A Dollís House, Not A Lionís Den

         The 1973 film production of Ibsenís A Dollís House, starring Jane Fonda, is failure because it misses some crucial aspects of the play: the claustrophobia of space and of character.

         The film makes some attempts at authenticity regarding the original 1879 play since it was shot in Norway, and this is where the play is set. However, this disregards that the scenes in the play never take place outside of the house, thus rendering the geographic location somewhat superfluous to the plot. Instead, some spectacle is made of the on-location filming by adding several scenes (such as the opening in the coffee shop) that serve no function in the film other than announcing that, yes, this production was shot in Norway with real snow. While on-location filming possesses no inherent ill-effects on the nature of a film, Ibsen created the closed, interior staging of the play to engage a sense of claustrophobia to reflect Noraís growing panic. This important element of form is abandoned in favor of filming a snowy wonderland to include in movie trailers. However, while Norway is very pretty, the suffocating atmosphere interwoven into the play is unfortunately cut.

         The other unfortunate change made involves the characters of Nora and Torvald. In the play, Torvald is not wholly venomous toward everything around him. He can show affection for his wife, children, and friends. In the film production, Torvald, as portrayed by David Warner, is contorted into something of a troll that can incite no sympathy from the audience. Nora, in contrast, is portrayed as a wondrous child rather than an inexperienced yet savvy woman. During the finale of the film, the angelic Nora chastises the ogre Torvald as she saunters out the door. This undermines perhaps the most crucial theme of the play: Torvald is not meant to be as inaccessible as a ghoul, and Nora is not meant to be a raging she-beast of feminism. Rather, the story requires Torvald and Nora to be close to center in order to hit its target of social change. Noraís struggle for independence and Torvaldís unequalled pride of being debt-free come off as flatly didactic and polarizing.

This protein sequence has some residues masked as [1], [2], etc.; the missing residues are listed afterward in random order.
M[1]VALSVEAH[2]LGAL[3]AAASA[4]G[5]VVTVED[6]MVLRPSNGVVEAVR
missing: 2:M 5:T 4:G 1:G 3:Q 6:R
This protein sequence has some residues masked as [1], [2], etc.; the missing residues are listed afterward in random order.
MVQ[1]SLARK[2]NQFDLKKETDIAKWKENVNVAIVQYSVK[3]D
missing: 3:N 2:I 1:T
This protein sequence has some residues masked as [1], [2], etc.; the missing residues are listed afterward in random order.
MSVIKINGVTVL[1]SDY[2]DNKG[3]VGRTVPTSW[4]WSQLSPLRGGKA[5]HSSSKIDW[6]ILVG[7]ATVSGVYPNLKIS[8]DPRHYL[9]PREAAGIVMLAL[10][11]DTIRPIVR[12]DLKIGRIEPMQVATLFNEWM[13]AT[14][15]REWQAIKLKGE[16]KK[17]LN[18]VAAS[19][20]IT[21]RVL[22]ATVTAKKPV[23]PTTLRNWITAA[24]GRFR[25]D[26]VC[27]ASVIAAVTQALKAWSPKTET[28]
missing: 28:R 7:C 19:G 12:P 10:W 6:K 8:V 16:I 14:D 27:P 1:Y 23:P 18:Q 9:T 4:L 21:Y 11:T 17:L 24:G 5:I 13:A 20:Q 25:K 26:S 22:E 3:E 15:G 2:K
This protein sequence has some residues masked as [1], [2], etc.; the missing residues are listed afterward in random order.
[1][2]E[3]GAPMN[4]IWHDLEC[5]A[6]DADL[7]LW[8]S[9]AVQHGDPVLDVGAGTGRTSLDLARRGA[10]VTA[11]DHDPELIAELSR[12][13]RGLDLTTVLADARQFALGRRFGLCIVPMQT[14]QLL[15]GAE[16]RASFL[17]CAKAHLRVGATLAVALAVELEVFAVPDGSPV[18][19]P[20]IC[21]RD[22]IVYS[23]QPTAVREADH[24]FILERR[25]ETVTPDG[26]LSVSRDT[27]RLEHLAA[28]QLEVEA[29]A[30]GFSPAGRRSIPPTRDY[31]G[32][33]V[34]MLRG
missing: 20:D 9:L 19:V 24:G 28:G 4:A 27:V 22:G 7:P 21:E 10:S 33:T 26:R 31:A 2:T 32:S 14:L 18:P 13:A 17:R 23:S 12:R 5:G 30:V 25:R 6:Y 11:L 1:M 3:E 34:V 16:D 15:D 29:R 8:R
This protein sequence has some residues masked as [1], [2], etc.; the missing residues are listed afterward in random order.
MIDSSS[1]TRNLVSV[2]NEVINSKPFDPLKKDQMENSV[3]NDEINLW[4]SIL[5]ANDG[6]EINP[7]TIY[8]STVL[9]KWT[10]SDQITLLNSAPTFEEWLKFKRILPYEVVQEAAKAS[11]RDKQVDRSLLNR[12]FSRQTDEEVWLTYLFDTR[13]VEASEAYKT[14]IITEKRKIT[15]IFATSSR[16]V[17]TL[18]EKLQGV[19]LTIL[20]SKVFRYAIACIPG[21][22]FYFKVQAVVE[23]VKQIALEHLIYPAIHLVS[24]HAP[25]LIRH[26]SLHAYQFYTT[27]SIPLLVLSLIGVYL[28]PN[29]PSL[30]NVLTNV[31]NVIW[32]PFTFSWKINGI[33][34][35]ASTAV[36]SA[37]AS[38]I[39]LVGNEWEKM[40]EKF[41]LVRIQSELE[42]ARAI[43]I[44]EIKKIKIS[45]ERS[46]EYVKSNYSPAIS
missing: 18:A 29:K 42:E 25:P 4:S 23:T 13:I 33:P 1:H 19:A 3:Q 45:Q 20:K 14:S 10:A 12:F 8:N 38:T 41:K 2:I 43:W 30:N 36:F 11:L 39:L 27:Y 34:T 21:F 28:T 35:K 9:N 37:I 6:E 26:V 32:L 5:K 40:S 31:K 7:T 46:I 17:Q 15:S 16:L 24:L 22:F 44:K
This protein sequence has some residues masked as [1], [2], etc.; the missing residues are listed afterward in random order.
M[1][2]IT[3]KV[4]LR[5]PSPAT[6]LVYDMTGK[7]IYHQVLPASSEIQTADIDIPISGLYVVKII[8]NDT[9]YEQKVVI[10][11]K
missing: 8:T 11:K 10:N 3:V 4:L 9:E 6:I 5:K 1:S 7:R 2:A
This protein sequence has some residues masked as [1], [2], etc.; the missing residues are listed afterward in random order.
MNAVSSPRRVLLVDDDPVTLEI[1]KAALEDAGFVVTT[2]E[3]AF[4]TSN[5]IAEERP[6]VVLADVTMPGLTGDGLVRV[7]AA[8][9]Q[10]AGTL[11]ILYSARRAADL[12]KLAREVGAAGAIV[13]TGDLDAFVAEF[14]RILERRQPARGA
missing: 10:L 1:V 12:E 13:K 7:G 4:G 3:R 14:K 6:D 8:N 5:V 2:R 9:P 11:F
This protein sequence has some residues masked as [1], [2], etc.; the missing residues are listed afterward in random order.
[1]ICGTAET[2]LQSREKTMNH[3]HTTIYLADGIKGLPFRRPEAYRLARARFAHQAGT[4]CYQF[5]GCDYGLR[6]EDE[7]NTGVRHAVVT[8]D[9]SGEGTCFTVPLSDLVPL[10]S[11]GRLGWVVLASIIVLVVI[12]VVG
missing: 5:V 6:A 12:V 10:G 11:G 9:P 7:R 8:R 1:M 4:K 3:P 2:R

The strength of the play resides in that Nora and Torvald are supposed to be plausible characters in addition to being allegories of social attitudes.

Clay Wyatt

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